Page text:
• I'd be of the mind that it wasn't a bug, but intentional. But FB? They don't really need the page views....do they? Stock has taken a bit of a dip again since the graph thing came to light...though still high enough that I'm sitting pretty (bought when it was around 19.50 or so).

  • At first I thought I somehow angered facebook and caused my session to get corrupted! Each time I visited a few different news sites after a few seconds It would be redirected to the error page. I ended up having to clear my cache to prevent the annoying redirect. I find facebook is good as a time waster but I find it scary how many sites have access to my logins and can track and control content.
  • by Anonymous Coward

    Obviously Facebook is too big to fail, so every time they bork the internet we should give them a billion dollars.

    • by leuk_he (194174)

      No internet company should be too big to fail. .... But we give them billions anyway. Google in advertising, Facebook as "like"people, Microsoft for your desktop OS. Apple because it is shiny.

  • I never use another site to log into a different site. Sure, Facebook is big today, but this is the internet, this is technology. Myspace? Geocities?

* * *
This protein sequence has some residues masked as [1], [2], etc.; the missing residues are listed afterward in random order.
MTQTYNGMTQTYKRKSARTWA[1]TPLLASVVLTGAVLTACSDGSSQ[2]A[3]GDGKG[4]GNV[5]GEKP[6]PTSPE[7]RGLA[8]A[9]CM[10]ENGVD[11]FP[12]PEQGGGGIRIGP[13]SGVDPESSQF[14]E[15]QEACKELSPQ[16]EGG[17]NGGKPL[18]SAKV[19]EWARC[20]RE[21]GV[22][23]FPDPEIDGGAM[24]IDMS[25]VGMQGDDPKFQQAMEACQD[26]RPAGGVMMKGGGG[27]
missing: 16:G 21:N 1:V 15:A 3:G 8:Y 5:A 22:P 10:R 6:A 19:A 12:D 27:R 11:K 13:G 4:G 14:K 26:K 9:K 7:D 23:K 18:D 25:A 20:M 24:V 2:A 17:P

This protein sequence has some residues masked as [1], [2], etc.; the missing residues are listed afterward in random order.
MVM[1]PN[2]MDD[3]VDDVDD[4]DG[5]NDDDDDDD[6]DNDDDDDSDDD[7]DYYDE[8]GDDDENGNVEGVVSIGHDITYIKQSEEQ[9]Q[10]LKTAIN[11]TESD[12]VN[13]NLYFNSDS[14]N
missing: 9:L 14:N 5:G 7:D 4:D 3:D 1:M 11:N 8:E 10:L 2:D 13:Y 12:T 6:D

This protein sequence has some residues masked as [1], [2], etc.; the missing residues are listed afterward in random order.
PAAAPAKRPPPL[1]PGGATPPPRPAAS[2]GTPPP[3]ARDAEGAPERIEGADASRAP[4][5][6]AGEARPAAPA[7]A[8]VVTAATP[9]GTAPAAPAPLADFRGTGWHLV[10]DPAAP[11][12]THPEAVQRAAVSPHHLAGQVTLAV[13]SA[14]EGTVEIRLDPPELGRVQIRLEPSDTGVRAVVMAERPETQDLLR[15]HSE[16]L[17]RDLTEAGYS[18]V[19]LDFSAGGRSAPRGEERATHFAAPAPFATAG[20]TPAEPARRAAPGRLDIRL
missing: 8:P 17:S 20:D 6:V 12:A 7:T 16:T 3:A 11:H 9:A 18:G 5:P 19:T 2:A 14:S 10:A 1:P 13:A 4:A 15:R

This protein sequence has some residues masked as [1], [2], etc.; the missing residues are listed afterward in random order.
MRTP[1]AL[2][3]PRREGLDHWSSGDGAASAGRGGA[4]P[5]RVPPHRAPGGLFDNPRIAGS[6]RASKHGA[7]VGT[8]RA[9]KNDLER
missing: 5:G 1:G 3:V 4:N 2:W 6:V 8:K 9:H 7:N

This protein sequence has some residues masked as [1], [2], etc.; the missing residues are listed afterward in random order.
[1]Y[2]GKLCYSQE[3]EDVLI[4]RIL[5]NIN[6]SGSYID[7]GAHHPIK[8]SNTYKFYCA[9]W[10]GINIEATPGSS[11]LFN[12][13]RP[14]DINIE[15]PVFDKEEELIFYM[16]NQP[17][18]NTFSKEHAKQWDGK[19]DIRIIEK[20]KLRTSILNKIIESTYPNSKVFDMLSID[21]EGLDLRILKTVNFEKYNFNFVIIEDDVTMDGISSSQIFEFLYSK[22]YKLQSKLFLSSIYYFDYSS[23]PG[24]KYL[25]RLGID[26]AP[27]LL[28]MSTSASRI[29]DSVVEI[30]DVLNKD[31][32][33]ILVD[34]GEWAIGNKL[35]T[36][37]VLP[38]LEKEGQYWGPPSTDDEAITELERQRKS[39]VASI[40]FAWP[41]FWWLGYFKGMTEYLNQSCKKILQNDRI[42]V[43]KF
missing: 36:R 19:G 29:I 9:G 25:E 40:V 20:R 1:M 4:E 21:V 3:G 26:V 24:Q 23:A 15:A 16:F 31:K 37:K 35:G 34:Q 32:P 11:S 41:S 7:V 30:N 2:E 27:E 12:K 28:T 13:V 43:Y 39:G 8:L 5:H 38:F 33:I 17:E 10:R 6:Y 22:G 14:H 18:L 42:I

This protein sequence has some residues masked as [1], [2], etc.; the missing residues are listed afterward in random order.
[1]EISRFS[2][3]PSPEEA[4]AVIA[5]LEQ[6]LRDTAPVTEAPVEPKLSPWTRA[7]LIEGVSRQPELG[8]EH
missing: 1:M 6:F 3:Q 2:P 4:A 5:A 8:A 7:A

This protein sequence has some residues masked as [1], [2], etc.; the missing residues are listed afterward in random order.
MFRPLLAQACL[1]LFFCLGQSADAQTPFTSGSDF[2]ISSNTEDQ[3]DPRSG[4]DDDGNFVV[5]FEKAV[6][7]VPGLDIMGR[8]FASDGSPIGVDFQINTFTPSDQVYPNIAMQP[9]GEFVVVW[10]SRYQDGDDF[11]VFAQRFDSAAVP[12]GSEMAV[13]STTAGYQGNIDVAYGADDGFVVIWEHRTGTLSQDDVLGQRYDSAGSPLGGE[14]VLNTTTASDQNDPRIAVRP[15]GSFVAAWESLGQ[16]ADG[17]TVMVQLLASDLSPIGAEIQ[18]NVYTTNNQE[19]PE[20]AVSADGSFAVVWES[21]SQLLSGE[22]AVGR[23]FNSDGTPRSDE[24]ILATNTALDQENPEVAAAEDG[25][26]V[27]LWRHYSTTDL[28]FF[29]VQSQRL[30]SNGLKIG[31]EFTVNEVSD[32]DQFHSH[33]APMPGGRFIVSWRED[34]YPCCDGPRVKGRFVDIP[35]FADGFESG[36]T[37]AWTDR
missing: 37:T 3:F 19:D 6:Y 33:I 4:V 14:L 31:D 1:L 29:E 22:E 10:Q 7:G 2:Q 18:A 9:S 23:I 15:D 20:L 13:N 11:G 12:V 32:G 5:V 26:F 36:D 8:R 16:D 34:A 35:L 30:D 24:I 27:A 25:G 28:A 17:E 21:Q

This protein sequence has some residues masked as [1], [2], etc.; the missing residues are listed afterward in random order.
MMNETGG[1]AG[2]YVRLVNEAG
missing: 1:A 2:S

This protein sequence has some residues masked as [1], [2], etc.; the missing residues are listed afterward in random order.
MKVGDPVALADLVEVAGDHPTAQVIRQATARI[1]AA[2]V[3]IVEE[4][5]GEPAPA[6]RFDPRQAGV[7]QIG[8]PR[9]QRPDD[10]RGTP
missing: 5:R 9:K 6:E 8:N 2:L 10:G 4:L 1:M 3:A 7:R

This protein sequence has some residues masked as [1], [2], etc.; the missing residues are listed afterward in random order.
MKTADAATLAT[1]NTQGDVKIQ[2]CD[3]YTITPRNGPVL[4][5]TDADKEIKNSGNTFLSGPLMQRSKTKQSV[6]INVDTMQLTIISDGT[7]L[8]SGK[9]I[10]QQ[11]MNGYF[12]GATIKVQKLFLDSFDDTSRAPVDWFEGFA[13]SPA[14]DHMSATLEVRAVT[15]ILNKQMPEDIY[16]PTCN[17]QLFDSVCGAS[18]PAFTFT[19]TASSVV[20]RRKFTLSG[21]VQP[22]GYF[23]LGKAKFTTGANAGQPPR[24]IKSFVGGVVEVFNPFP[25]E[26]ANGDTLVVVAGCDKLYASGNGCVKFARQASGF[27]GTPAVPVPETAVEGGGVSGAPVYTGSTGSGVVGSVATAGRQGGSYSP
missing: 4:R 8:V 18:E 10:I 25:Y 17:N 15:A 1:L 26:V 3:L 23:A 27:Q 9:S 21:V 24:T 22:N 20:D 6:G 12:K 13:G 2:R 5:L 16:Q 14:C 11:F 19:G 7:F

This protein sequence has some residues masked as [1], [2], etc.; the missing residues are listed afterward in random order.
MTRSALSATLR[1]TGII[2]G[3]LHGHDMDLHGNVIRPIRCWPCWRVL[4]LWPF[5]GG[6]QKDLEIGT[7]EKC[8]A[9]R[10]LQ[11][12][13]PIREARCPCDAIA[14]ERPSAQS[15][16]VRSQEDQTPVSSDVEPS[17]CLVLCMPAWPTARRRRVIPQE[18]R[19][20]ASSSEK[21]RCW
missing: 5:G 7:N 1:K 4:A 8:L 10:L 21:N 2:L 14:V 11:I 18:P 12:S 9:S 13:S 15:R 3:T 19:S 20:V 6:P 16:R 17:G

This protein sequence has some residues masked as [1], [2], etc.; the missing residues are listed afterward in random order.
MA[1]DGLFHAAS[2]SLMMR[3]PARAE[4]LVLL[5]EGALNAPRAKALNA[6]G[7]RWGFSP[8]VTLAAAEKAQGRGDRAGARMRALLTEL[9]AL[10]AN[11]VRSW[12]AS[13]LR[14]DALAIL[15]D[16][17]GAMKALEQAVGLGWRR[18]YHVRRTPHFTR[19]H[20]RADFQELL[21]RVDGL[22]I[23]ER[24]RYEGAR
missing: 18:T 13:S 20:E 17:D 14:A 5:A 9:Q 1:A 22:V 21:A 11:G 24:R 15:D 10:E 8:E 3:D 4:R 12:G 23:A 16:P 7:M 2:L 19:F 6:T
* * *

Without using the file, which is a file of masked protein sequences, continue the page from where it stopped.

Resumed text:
What do you do when FB for whatever reason, suddenly stops? All those sites you used to use facebook to log in, you can't get in. You think FB is going to care when their stock is going for pennies?

    My suggestion, don't use other sites to handle your log in for you.

    My other suggestion: FB is a troll, quit feeding it.

    • by omnichad (1198475)

      I participate in comment discussion on the Gawker blogs - Lifehacker, particularly. They took away their own login system after they screwed it up so badly they gave away everyone's password. The community there is nice, but the site owners are stupid. I say, please let them use Facebook. When Facebook stops? They'll give me a way to transition to whatever they choose next.

      Of course, if I have a choice, I don't log in with Facebook.

      But I believe that Facebook Connect provides enough demographic info ba